[dahy-uh-ram-uh, -rah-muh]
a scene, often in miniature, reproduced in three dimensions by placing objects, figures, etc., in front of a painted background.
a life-size display representing a scene from nature, a historical event, or the like, using stuffed wildlife, wax figures, real objects, etc., in front of a painted or photographed background.
a spectacular picture, partly translucent, for exhibition through an aperture, made more realistic by various illuminating devices.
a building or room, often circular, for exhibiting such a scene or picture, especially as a continuous unit along or against the walls.

1815–25; < French, equivalent to di- di-3 + Greek (h)órāma view (horā-, variant stem of horân to see, look + -ma noun suffix denoting the result of action)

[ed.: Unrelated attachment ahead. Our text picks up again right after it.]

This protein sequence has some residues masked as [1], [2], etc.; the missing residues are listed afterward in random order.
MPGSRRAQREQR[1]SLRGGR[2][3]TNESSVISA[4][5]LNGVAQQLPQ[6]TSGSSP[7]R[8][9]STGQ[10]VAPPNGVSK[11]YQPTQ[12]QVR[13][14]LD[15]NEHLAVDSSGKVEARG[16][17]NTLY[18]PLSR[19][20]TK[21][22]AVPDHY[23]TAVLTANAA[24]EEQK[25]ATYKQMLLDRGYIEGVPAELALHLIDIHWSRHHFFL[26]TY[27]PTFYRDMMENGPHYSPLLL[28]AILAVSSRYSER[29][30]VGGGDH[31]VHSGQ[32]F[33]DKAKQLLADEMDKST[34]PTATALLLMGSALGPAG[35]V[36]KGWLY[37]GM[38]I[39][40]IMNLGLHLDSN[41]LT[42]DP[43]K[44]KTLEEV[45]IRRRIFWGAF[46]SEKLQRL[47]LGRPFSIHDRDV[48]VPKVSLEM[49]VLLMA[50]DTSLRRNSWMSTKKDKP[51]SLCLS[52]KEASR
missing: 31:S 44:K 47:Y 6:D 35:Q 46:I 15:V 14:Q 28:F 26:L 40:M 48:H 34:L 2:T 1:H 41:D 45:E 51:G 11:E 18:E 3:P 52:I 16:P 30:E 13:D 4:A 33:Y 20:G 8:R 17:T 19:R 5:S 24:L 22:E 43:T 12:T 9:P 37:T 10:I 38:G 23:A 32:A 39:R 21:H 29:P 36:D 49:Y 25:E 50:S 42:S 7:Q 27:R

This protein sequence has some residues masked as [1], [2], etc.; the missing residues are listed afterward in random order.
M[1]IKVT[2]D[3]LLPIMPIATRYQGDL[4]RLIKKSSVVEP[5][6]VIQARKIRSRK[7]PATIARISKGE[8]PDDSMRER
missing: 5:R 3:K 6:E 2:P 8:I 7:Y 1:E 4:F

dioramic, adjective
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World English Dictionary
diorama (ˌdaɪəˈrɑːmə)
1.  a miniature three-dimensional scene, in which models of figures are seen against a background
2.  a picture made up of illuminated translucent curtains, viewed through an aperture
3.  a museum display, as of an animal, of a specimen in its natural setting
4.  films a scene produced by the rearrangement of lighting effects
[C19: from French, from Greek dia- through + Greek horama view, from horan to see]

Collins English Dictionary - Complete & Unabridged 10th Edition
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Word Origin & History

1823 as a type of picture-viewing device, from Fr. (1822), from Gk. di- "through" + orama "that which is seen, a sight." Invented by Daguerre and Bouton, first exhibited in London Sept. 29, 1823. Meaning "small-scale replica of a scene, etc." is from 1902.
Online Etymology Dictionary, © 2010 Douglas Harper
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